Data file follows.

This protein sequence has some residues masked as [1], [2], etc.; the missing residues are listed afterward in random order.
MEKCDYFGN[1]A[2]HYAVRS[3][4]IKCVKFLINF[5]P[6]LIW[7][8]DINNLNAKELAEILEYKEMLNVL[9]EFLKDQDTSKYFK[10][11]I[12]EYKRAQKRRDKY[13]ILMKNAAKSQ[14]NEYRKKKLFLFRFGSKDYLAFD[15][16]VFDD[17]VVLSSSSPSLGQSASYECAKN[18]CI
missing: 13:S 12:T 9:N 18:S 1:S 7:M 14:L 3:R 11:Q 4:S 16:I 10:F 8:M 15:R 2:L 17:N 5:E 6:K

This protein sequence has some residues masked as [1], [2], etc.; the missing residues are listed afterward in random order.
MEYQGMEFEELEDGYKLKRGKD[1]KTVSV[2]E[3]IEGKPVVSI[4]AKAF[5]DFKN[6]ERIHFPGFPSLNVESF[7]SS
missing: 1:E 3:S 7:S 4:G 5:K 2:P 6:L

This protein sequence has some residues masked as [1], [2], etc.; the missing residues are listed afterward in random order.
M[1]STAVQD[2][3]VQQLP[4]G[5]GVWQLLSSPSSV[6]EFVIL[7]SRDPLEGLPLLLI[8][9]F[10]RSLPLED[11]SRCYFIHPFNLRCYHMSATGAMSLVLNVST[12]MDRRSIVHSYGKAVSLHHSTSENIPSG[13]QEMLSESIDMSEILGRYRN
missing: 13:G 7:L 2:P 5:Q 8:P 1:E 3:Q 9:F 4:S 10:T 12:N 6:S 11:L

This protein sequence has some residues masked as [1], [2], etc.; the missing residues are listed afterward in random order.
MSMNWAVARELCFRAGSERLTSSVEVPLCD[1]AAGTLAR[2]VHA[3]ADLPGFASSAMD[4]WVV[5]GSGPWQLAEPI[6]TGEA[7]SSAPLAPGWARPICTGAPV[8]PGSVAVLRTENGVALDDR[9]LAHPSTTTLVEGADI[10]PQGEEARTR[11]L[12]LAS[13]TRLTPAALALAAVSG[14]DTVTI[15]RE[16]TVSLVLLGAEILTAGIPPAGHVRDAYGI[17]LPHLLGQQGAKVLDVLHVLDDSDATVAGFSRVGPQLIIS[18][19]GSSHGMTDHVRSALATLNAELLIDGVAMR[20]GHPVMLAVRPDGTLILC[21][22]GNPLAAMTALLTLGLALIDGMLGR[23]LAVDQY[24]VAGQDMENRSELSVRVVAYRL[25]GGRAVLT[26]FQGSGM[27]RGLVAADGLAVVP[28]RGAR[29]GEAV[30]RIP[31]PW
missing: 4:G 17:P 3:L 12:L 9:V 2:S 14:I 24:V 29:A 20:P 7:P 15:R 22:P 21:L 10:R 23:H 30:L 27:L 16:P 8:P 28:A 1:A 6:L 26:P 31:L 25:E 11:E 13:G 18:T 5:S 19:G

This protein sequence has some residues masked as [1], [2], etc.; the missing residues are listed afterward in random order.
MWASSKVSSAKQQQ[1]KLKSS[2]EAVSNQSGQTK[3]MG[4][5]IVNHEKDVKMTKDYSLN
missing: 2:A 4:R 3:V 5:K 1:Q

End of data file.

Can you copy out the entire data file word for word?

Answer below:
This protein sequence has some residues masked as [1], [2], etc.; the missing residues are listed afterward in random order.
MEKCDYFGN[1]A[2]HYAVRS[3][4]IKCVKFLINF[5]P[6]LIW[7][8]DINNLNAKELAEILEYKEMLNVL[9]EFLKDQDTSKYFK[10][11]I[12]EYKRAQKRRDKY[13]ILMKNAAKSQ[14]NEYRKKKLFLFRFGSKDYLAFD[15][16]VFDD[17]VVLSSSSPSLGQSASYECAKN[18]CI
missing: 13:S 12:T 9:N 18:S 1:S 7:M 14:L 3:R 11:Q 4:S 16:I 10:F 8:M 15:R 2:L 17:N 5:E 6:K

This protein sequence has some residues masked as [1], [2], etc.; the missing residues are listed afterward in random order.
MEYQGMEFEELEDGYKLKRGKD[1]KTVSV[2]E[3]IEGKPVVSI[4]AKAF[5]DFKN[6]ERIHFPGFPSLNVESF[7]SS
missing: 1:E 3:S 7:S 4:G 5:K 2:P 6:L

This protein sequence has some residues masked as [1], [2], etc.; the missing residues are listed afterward in random order.
M[1]STAVQD[2][3]VQQLP[4]G[5]GVWQLLSSPSSV[6]EFVIL[7]SRDPLEGLPLLLI[8][9]F[10]RSLPLED[11]SRCYFIHPFNLRCYHMSATGAMSLVLNVST[12]MDRRSIVHSYGKAVSLHHSTSENIPSG[13]QEMLSESIDMSEILGRYRN
missing: 13:G 7:L 2:P 5:Q 8:P 1:E 3:Q 9:F 4:S 10:T 12:N 6:S 11:L

This protein sequence has some residues masked as [1], [2], etc.; the missing residues are listed afterward in random order.
MSMNWAVARELCFRAGSERLTSSVEVPLCD[1]AAGTLAR[2]VHA[3]ADLPGFASSAMD[4]WVV[5]GSGPWQLAEPI[6]TGEA[7]SSAPLAPGWARPICTGAPV[8]PGSVAVLRTENGVALDDR[9]LAHPSTTTLVEGADI[10]PQGEEARTR[11]L[12]LAS[13]TRLTPAALALAAVSG[14]DTVTI[15]RE[16]TVSLVLLGAEILTAGIPPAGHVRDAYGI[17]LPHLLGQQGAKVLDVLHVLDDSDATVAGFSRVGPQLIIS[18][19]GSSHGMTDHVRSALATLNAELLIDGVAMR[20]GHPVMLAVRPDGTLILC[21][22]GNPLAAMTALLTLGLALIDGMLGR[23]LAVDQY[24]VAGQDMENRSELSVRVVAYRL[25]GGRAVLT[26]FQGSGM[27]RGLVAADGLAVVP[28]RGAR[29]GEAV[30]RIP[31]PW
missing: 4:G 17:P 3:L 12:L 9:V 2:S 14:I 24:V 29:A 20:P 7:P 15:R 22:P 21:L 10:R 23:H 30:L 27:L 16:P 8:P 28:A 1:A 6:L 26:P 31:L 25:E 11:E 13:G 18:T 5:S 19:G

This protein sequence has some residues masked as [1], [2], etc.; the missing residues are listed afterward in random order.
MWASSKVSSAKQQQ[1]KLKSS[2]EAVSNQSGQTK[3]MG[4][5]IVNHEKDVKMTKDYSLN
missing: 2:A 4:R 3:V 5:K 1:Q